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Graded Quantifiers
They are like comparatives and hold a relative position on a scale of increase or decrease. INCREASE (0% to 100%) With plural countable nouns: many With uncountable nouns: much DECREASE (100% to 0%) With plural countable nouns: few With uncountable nouns: little less least fewer fewest more most more most

Examples: There are many people in Poland, more in India, but the most people live in China. Much time and money is spent on education, more on health services but the most is spent on national defense. Few rivers in Europe aren’t polluted. Fewer people die young now than in the nineteenth century. The country with the fewest people per square kilometre must be Australia. Scientists have little hope of finding a complete cure for cancer before 2010. She had less time to study than I did but had better results. Give that dog the least opportunity and it will bite you.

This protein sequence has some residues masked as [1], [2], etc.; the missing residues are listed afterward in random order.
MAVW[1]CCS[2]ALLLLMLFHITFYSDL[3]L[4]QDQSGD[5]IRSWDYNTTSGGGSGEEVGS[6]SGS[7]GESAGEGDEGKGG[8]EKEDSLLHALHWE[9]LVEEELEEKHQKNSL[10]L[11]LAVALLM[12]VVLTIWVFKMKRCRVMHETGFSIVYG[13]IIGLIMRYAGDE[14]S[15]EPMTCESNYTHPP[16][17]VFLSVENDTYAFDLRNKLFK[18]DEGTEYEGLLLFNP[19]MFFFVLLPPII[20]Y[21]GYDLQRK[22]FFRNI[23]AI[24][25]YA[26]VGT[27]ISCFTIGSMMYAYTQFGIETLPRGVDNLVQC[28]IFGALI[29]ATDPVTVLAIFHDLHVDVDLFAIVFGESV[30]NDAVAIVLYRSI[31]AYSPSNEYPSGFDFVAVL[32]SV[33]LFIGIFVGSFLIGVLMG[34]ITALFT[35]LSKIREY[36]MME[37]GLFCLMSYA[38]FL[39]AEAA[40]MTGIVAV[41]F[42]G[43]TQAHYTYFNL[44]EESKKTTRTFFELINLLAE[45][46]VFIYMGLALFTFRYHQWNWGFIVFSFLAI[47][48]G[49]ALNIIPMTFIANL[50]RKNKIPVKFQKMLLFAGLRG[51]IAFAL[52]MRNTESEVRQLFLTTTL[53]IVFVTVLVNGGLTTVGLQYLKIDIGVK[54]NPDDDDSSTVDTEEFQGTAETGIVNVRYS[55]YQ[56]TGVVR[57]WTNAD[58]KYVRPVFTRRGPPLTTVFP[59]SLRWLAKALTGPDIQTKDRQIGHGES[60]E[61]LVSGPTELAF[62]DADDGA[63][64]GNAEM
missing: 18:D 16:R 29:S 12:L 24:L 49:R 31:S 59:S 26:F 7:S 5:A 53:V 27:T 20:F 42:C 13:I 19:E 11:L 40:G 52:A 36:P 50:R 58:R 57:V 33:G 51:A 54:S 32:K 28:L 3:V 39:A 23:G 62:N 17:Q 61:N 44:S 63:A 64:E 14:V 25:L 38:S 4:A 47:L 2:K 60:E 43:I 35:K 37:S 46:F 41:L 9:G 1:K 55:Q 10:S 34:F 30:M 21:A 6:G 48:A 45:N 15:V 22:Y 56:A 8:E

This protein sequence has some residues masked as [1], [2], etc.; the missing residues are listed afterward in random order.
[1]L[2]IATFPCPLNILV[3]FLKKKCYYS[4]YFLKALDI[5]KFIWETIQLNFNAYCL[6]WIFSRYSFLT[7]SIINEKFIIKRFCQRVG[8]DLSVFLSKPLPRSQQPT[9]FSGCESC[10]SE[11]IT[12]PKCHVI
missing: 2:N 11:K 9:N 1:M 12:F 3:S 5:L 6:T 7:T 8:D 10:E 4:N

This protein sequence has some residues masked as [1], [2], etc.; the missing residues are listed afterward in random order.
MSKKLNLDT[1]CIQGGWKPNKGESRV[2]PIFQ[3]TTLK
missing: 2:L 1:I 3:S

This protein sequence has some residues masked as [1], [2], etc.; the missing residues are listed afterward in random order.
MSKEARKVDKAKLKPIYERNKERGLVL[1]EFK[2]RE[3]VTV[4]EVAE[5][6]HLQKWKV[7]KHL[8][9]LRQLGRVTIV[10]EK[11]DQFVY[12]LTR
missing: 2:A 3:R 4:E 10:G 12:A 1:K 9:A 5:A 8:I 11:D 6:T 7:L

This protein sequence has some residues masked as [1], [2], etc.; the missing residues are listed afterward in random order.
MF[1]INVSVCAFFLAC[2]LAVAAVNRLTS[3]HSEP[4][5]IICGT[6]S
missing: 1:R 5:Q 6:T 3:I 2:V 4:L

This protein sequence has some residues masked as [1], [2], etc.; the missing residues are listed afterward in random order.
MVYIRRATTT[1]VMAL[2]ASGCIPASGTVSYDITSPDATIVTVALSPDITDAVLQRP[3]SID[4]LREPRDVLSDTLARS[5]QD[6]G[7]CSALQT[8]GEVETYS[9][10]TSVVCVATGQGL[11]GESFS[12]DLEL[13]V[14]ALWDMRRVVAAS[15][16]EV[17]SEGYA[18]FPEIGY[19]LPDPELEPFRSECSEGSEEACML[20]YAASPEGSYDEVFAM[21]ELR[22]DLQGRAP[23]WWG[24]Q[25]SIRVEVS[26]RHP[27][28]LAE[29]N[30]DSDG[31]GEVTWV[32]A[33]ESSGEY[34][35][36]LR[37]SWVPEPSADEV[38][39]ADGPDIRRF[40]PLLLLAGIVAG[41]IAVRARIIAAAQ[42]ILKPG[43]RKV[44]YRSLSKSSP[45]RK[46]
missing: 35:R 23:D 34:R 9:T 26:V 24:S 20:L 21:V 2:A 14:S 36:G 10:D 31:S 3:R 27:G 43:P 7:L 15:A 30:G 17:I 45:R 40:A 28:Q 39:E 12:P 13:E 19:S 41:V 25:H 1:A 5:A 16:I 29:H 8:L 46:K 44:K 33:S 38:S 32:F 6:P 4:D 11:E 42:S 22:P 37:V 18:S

Quantifiers with countable and uncountable nouns
Some adjectives and adjectival phrases can only go with uncountable nouns (salt, rice, money, advice), and some can only go with countable nouns (friends, bags, people). The words in the middle column can be used with both countable and uncountable nouns. With Uncountable Nouns How much? a little a bit (of) With Both How much? or How many? no/none not any some (any) a great deal of a large amount of a lot of plenty of With Countable Nouns How many? a few a number (of) several a large number of a great number of

a large quantity of

lots of

a majority of